Very OT: Do you have recipes that are unique to your part of the world; here's one from mine.greenspun.com : LUSENET : TB2K spinoff uncensored : One Thread
Do you entertain? Tired of cheesetwists and beer? Want something that is memorable and trendy? What could be more trendy than an authenic Native American party bowl from the Northwest? Try this
After the woman has cut open the silver-salmon caught by her husband by trolling, she squeezes out the food that is in the stomach, and the slime that is on the gills. She turns the stomach inside out; and when she has cleaned many, she takes a kettle and pours water into it.
When the kettle is half full of water, she puts the stomach of the silver-salmon into it. After they are all in she puts the kettle on the fire; and when it is on the fire, she takes her tongs and stirs them. When (the contents) begin to boil, she stops stirring. The reason for stirring is to make the stomachs hard before the water gets too hot; for if they do not stir them, they remain soft and tough, and are not hard.
Then the woman always takes up one of (the stomachs) with the tongs; and when she can hold it in the tongs, it is done; but when it is slippery, it is not done.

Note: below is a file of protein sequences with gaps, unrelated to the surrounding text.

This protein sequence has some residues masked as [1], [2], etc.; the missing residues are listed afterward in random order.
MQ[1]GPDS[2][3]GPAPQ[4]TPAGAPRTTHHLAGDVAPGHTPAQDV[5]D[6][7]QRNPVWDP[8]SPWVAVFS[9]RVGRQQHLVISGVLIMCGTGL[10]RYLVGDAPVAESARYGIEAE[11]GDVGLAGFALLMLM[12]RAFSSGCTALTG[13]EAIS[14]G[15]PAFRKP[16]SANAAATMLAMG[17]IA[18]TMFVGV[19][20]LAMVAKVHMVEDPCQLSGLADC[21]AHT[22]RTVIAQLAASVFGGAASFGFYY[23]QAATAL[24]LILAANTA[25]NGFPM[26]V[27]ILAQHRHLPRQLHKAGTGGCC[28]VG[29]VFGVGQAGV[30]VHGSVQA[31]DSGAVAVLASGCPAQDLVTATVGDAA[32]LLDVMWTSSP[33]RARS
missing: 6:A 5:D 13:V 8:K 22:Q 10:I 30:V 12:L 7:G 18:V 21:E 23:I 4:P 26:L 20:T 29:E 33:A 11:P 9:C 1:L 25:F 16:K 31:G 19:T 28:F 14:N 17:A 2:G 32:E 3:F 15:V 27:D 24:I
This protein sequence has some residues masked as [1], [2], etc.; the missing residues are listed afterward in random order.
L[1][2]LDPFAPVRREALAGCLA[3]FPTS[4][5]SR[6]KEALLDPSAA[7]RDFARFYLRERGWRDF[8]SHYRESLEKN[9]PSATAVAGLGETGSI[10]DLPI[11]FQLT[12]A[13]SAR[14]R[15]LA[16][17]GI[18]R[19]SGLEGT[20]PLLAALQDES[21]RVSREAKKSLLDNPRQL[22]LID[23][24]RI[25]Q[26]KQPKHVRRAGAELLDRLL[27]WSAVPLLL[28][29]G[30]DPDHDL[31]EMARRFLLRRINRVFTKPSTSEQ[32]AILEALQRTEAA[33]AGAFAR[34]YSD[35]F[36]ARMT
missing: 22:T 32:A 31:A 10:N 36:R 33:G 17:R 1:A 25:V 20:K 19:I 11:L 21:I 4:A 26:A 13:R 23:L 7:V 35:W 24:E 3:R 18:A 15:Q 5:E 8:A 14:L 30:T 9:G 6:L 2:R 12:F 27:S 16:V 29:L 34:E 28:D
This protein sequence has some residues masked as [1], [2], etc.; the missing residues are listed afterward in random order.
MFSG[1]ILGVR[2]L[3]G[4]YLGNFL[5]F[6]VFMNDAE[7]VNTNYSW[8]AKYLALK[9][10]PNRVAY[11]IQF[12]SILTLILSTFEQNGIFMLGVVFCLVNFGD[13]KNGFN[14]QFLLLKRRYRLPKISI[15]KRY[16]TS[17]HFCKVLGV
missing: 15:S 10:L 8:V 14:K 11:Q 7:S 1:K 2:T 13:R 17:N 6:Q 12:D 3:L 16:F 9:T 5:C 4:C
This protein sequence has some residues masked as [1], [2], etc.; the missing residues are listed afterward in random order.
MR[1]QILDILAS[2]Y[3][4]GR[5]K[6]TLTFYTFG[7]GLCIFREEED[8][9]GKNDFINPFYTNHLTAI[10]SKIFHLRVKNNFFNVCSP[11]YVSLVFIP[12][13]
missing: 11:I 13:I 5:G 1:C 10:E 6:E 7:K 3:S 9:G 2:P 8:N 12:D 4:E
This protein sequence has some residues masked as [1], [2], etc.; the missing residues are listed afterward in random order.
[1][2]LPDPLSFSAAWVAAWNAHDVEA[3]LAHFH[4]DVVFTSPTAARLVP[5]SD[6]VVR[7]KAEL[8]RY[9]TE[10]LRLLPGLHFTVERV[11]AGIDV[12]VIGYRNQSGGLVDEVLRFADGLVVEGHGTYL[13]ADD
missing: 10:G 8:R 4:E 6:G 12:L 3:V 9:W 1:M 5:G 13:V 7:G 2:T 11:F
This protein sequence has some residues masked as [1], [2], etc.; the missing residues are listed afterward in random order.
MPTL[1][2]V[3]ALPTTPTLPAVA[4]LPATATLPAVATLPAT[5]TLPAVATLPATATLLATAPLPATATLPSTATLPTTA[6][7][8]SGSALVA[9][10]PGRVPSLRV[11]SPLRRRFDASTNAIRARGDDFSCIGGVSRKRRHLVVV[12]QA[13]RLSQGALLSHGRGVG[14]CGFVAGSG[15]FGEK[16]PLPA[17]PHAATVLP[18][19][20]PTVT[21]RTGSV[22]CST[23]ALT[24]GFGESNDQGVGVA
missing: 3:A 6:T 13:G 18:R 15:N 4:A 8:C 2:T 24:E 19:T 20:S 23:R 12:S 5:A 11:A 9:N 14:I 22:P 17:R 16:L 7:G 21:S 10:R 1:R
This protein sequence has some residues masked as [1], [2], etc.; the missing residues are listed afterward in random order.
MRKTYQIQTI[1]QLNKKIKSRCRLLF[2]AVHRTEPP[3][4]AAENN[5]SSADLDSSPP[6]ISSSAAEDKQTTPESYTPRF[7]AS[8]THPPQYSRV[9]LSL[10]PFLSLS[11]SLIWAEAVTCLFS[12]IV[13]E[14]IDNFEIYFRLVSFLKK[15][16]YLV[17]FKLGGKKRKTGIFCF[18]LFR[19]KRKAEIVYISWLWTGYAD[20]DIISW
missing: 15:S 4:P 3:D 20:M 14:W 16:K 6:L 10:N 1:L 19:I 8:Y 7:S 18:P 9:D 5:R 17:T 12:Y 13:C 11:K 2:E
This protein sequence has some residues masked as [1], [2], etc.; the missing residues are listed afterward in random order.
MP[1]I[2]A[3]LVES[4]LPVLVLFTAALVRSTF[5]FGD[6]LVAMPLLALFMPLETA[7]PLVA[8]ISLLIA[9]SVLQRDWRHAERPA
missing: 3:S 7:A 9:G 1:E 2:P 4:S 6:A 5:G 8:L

(When it is done,) she takes off the fire what she is cooking. It is said that if, in cooking it, it stays on the fire too long, it gets slippery. Then she will pour it away outside of the house, for it is not good if it is that way.
If it should be eaten when it is boiled too long, (those who eat it) could keep it only a short time. They would vomit.
Therefore they watch it carefully. When it is done, the woman takes her dishes and her spoons, and she puts them down at the place where she is seated; but her husband invites whomever he wants to invite.
When the guests come in, his wife takes a large ladle and dips the liquid out of the kettle into the dishes. When they are half full of the liquid of what she has been cooking, she takes the tongs and takes out the boiled stomachs and puts them into the dishes.
When all the dishes are full, she takes food-mats and spreads them in front of the guests. Finally she takes the dishes and places them in front of the guests. There is one dish for every four guests. Then she gives a spoon to each guest.
Water is never given with this, and they never pour oil on it, for oil does not agree with the boiled stomach; and therefore also they do not drink water before they eat it, for it makes those who eat it thirsty. Then they eat with spoons; and after they have eaten, the host takes the dishes and puts them down at the place where his wife sits.
Then he takes water and gives it to them. Then they rinse their mouths on account of the salty taste, for the boiled stomach is really salt. After rinsing the mouth, they drink some water; and after drinking, they go out of the house.